NORTH SMITHFIELD – St. Antoine Residence has been awarded $1 million in CARES Act funding, as one of 10 nursing facilities in Rhode Island to receive a grant aimed at expanding and diversifying services to make up income lost during the COVID-19 pandemic.
The “Support and Change” grants are part of a $9 million investment by the state Executive Office of Health and Human Services announced in October.
Funds ranging from $500,000 to $1 million went to nursing facilities that applied to the program, seeking support to diversify their business models to remain viable through the public health emergency, mitigate the impact of COVID-19, diversify their revenue and expand quality services to specialized populations.
“The COVID-19 public health emergency has had a significant impact on Rhode Island’s nursing facilities,” said Executive Office of Health and Human Services Secretary Womazetta Jones. “This partnership represents an opportunity to extend that cooperation to build strong resilience for the current crisis and improve health outcomes for all Rhode Islanders in need of long-term services and supports.”
Under this program, facilities submitted proposals for additional financial assistance, detailing transformation plans and the number of licensed beds to either be de-licensed, taken out of service or reserved for specialized resident needs. Successful applicants needed to demonstrate organizational readiness, community partnerships, Medicaid participation, a clear and well-structured work plan and a clear commitment to nursing facility diversification or building of specialized service capacity.
According to a release on the grants, potential residents with co-morbidities that make them particularly susceptible to the virus, often end up in hospital settings where they otherwise could be cared for in less restrictive, nursing home settings. For example, individuals with complex behavioral health needs, traumatic brain injury, or patients in need of a ventilator may require a stay at a nursing facility to stabilize before returning home. However, if there are no specialized nursing home beds available for those types of patients, they remain in the hospital.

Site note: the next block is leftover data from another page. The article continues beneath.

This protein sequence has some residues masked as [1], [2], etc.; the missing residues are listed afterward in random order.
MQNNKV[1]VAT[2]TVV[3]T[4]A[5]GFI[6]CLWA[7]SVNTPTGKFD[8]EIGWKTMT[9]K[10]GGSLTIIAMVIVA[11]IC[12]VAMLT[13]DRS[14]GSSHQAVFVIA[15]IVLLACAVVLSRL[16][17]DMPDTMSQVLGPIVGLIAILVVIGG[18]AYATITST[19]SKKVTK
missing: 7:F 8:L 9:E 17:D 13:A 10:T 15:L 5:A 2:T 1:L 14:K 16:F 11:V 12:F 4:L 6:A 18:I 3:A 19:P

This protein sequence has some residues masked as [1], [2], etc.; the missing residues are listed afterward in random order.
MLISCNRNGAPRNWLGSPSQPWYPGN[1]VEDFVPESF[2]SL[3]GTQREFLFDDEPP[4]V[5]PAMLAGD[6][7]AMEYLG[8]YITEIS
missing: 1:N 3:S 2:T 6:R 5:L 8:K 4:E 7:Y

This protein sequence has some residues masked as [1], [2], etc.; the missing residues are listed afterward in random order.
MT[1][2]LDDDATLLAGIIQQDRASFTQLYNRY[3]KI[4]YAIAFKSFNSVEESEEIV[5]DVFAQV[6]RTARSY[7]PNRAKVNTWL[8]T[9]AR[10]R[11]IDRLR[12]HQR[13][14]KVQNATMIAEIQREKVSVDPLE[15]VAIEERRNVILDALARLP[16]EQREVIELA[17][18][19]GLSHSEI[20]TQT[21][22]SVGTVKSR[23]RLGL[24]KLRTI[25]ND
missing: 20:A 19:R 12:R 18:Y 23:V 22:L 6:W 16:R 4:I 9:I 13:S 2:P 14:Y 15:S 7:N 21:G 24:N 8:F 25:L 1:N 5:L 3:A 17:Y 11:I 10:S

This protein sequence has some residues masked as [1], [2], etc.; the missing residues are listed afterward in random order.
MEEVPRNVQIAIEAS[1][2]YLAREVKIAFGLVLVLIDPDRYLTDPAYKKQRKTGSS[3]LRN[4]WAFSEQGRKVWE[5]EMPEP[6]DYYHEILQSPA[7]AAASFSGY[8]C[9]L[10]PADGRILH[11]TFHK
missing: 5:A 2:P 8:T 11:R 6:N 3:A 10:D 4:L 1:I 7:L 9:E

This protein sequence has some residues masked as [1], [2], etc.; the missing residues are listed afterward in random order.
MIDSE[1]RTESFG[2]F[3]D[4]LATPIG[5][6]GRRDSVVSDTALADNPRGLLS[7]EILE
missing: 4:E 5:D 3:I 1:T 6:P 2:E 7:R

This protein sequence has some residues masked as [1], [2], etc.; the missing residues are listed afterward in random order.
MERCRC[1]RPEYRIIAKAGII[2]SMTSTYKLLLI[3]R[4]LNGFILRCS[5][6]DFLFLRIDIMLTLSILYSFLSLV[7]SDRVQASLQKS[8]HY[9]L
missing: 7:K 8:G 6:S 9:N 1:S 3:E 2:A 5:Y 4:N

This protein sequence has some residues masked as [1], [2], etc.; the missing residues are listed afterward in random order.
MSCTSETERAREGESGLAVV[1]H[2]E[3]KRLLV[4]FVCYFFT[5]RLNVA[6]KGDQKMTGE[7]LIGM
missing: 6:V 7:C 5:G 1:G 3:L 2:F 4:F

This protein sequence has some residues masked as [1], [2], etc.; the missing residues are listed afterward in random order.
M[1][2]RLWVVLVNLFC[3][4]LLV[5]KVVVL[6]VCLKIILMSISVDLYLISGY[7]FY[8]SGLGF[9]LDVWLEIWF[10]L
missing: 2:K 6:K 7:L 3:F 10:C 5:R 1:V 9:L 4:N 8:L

“During the public health emergency, the state and providers need to ensure that hospital beds are free for the sickest patients,” noted a release on the awards. “Therefore, creating opportunities for nursing facilities to meet the needs of specialized complex populations will create additional demand for nursing facilities who need it, and address concerns of hospitals during the continuing public health emergency.”
Awardees received 30 percent of the grant award up front, and will receive the remaining 70 percent upon demonstrated evidence of either a reduction of nursing facility beds (either delicensed or taken out of service,) or specifically reserved for targeted, specialized capacity building.
The list of additional recipients included:
• Charlesgate Nursing Center – $1M awarded
• Elderwood of Scallop Shell at Wakefield – $1M awarded
• Elmhurst Rehabilitation and Healthcare Center – $500K awarded
• Hopkins Manor AKA Lincolnwood Rehabilitation Healthcare Center – $500K awarded
• Linn Health & Rehabilitation – $1M awarded
• Royal at Forest Farm AKA Royal at Middletown – $1M awarded
• Saint Elizabeth Home – $1M awarded
• Saint Clare Home – $1M awarded
• West View Nursing and Rehabilitation Center – $1M awarded